United States District Court, W.D. North Carolina, Asheville Division
ROBERT V. WILKIE, Individually and as Executor of the Estate of Judith Kathryn Sellers Wilkie, Plaintiffs,
AMICA MUTUAL INSURANCE COMPANY, Defendant.
MEMORANDUM AND RECOMMENDATION
L. Howell, United States Magistrate Judge
matter is before the Court on Defendant's Motion to
Dismiss (# 10) pursuant to Federal Rule of Civil Procedure
12(b)(6). The issues have been fully briefed, and the matter
is now ripe for ruling. For the reasons addressed below, this
Court will recommend that Defendant's Motion to Dismiss
November 16, 2017, Plaintiffs, proceeding pro se,
filed a complaint, both individually and as Executor of the
Estate of Judith Kathryn Sellers Wilkie, and a demand for a
jury trial. See Compl. (# 1). Plaintiffs
allege that Defendant violated their rights. Id. at
5. In particular, Plaintiffs have purportedly stated the
following causes of action: (1) negligence; (2) “bad
and deceptive business practices”; (3)
“exploitation of a person for profit during a tragic
event”; (4) “lying to member to cover up bid
rigging practices”; (5) fraud; (6) “refusing to
legally recognize two legally filed subsequent claims”;
(7) breach of contract; and (8) “gross” breach of
contract. Id. Plaintiffs seek “triple reward
damages, ” an apology, and attorney's fees.
Id. at 6.
February 13, 2018, Defendant filed the instant Motion to
Dismiss (# 10) and Memorandum in Support. Plaintiffs filed a
Response in Opposition (# 12), and Defendant filed a Reply (#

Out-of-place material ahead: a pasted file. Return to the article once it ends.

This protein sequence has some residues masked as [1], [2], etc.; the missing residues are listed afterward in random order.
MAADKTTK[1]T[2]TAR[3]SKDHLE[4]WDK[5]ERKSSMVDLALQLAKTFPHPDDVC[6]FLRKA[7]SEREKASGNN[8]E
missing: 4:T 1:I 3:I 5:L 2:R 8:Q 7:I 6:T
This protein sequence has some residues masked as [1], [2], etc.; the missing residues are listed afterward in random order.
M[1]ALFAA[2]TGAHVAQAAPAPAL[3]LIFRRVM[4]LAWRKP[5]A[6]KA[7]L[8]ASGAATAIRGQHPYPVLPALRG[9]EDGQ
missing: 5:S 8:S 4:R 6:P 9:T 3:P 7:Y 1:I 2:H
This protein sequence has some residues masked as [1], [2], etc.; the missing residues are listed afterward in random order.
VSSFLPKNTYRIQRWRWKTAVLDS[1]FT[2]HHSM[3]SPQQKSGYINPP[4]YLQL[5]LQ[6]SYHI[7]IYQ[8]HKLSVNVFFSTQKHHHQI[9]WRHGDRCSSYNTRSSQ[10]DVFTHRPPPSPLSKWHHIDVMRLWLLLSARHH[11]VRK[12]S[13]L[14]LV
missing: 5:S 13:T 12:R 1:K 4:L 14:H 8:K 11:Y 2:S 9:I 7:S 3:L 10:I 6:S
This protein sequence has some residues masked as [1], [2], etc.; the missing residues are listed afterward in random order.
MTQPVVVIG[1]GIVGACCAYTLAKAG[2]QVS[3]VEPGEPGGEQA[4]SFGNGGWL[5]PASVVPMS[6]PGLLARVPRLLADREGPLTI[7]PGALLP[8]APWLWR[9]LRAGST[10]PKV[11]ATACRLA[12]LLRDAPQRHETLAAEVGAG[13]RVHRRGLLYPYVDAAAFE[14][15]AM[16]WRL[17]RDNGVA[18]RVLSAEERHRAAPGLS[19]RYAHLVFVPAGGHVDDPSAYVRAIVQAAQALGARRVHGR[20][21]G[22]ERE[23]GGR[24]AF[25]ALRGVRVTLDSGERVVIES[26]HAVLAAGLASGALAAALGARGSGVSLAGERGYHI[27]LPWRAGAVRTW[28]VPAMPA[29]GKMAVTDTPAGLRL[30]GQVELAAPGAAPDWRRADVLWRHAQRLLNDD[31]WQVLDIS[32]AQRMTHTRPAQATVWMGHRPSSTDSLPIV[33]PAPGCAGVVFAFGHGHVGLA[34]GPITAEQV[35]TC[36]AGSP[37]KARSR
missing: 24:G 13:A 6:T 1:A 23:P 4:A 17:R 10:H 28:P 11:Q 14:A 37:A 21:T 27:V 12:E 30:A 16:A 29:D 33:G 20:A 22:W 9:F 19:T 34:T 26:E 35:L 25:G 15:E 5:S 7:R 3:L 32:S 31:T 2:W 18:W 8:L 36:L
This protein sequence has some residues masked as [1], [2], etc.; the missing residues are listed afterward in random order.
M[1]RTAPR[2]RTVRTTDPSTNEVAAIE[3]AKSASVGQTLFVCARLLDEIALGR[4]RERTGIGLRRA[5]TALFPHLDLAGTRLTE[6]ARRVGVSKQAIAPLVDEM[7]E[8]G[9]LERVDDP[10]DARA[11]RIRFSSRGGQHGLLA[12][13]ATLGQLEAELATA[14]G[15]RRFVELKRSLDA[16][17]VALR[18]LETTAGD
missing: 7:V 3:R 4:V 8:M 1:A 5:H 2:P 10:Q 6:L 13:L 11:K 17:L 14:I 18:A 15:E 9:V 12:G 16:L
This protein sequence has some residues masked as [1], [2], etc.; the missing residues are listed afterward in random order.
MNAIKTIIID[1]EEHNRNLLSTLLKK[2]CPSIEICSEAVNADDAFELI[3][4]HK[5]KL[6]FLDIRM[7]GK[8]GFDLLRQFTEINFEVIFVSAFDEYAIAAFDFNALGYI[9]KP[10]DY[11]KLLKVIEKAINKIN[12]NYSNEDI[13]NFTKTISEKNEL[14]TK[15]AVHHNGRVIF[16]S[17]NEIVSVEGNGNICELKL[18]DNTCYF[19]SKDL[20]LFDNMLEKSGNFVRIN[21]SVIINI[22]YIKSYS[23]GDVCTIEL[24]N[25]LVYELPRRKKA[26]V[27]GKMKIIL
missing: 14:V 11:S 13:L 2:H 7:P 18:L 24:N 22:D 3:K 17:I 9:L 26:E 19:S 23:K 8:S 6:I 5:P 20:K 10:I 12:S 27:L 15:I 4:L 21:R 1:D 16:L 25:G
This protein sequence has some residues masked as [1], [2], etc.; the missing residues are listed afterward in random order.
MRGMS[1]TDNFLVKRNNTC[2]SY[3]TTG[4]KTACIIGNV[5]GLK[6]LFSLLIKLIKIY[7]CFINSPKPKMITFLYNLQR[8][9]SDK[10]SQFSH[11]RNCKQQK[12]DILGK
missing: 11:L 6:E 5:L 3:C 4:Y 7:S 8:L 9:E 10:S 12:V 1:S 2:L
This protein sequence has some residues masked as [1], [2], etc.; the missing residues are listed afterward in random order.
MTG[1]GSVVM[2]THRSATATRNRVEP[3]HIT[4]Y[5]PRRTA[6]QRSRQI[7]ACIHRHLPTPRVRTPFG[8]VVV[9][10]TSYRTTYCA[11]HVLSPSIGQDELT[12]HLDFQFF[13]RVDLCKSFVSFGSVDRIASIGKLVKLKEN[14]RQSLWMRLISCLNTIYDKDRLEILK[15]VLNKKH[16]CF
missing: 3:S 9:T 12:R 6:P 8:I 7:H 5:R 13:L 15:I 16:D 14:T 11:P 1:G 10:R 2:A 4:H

facts, viewed in a light most favorable to Plaintiffs, are
the following: Plaintiffs' allegations relate to a fire
that occurred on January 31, 2015, and remediation efforts by
Dolbier Restoration, LLC, and Plaintiffs' dissatisfaction
with the remediation efforts. Compl. (# 1) at 2, 4. Defendant
evidently had issued a fire insurance policy providing fire
insurance coverage for the dwelling of either Plaintiffs or
some other person. See id. Plaintiffs acknowledge
that as a result of a dispute between the parties, they
engaged in a mediated settlement conference on August 3,
2016, in Morganton, North Carolina, which resulted in a
“Memorandum Of Mediated Settlement”
(“Settlement Memorandum”). Id. (# 1-1)
at 1. The Settlement Memorandum provides that
“Defendant shall pay Plaintiff the total sum of $10,
400 within 7 days from the date of this Agreement.”
Id. The Settlement Memorandum was signed by
Plaintiffs and their former attorney, Wayne O. Clontz.
Id. Defendant paid the $10, 400 to Plaintiffs.
Id. at 4.
central issue for resolving a Federal Rule of Civil Procedure
12(b)(6) motion is whether the complaint states a plausible
claim for relief. See Francis v. Giacomelli, 588
F.3d 186, 189 (4th Cir. 2009). In considering a
defendant's motion, the court accepts the allegations in
the complaint as true and construes them in the light most
favorable to plaintiff. Nemet Chevrolet, Ltd. v.
Consumeraffairs.com, Inc., 591 F.3d 250, 253 (4th Cir.
2009); Giacomelli, 588 F.3d at 192. Although a court